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The Tufts Daily
Where you read it first | Friday, February 23, 2024

Beyond Sports: Stop cyberbullying high schoolers

On Sunday, Aug. 29, high school football powerhouse IMG Academy defeated Bishop Sycamore High School 58–0. This was not an ordinary game. After their defeat, investigations into Bishop Sycamore began to bring its predatory practices to light. 

Bishop Sycamore does not truly exist as a school, with no physical facilities or academic workload. The adults associated with the “school” essentially created a football team without enough helmets or athletic trainers and called it an athletic institution. Bishop Sycamore’s head coach, Roy Johnson, who was fired after news of his conduct broke, led players to believe his program would land them elite college offers, improve their GPAs and other lies. Meanwhile, he failed to provide proper housing, food and other necessities promised to athletes. It has even been reported that Johnson faces an arrest warrant and other civil lawsuits, all while he led his team out to play the No.1 ranked team in the country.

Now, through all of this, the majority of the headlines were about the conduct of Johnson and other administrative figures linked to the Bishop Sycamore facade. But despite the administration’s misdeeds, an overlooked consequence of the scandal was online abuse levied at Bishop Sycamore’s athletes. These were high school kids that put their trust in coaching figures, with some even possessing legitimate connections to major collegiate programs. In return, the players received no education, a subpar football program and ridicule via social media.

One common particular sentiment regarded the ages of the Sycamore players. In particular, a California quarterback who was supposed to graduate last year was competing for the Sycamore team as a reported member of the Class of 2021. Their number of so-called “re-class” players has led to memes mocking the players as 30-year-olds, professional athletes being “linked” to Bishop Sycamore and other more obscene, genuinely foul comments toward the players, who we cannot forget are still in their teens.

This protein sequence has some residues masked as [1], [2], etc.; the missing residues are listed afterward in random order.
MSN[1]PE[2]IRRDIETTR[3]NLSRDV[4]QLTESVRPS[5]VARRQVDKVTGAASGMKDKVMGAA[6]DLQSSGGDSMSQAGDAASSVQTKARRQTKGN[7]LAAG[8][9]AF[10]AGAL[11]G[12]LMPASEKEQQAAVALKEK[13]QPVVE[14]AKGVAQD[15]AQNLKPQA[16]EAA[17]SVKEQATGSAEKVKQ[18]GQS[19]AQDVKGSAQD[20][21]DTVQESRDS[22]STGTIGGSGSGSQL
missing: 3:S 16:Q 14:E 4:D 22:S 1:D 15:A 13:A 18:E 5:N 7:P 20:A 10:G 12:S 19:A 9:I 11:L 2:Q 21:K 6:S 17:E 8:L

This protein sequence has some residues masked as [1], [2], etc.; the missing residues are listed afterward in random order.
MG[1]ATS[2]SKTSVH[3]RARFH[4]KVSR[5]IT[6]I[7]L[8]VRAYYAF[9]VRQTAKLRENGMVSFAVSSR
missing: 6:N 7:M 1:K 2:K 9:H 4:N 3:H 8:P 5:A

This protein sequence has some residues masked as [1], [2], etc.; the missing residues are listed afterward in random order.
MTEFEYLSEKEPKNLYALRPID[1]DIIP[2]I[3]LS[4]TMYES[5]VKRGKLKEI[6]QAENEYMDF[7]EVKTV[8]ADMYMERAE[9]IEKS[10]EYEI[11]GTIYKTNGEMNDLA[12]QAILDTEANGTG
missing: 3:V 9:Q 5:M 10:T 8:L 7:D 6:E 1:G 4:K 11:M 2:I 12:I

Additionally, the practice of reclassifying has been adopted around the country, with countless players using it to graduate either earlier or later. IMG Academy itself has kept athletes back a year to strengthen their recruiting profile, while their players posted TikToks suggesting that they had defeated a team made up of grown men. 

It is hypocritical to mock high schoolers for making such a common choice especially when they made that decision while under the influence of a known con man. 

It is unclear on how much of the deceit truly came from Johnson, but he may have even fabricated college interest and led his players to believe they had fake scholarship offers.A wide receiver for Johnson’s program has been hit hard by online trolls after claiming offers from Ohio State and Clemson: offers that were never extended. Beyond online abuse being unacceptable regardless of circumstance, critics fail to recognize the influence that high school coaches possess over their players. 

It has already been established that Johnson was, at best, a coach who put his players’ recruiting over everything. He has also proven to be dishonest, both to those around the country and within his programs. Isn’t it reasonable to conclude that he is the source of these falsified collegiate reports, not the athletes? He very well could have convinced the wide receiver that Ohio State had in fact extended him an offer, especially given the promises that were made to the players.

The athletes of Bishop Sycamore were hoodwinked and taken advantage of by a manipulative, dishonest figure, of the kind that is all too common in youth and amateur sports. Do not make the athletes the villains in this story simply for pursuing their dreams.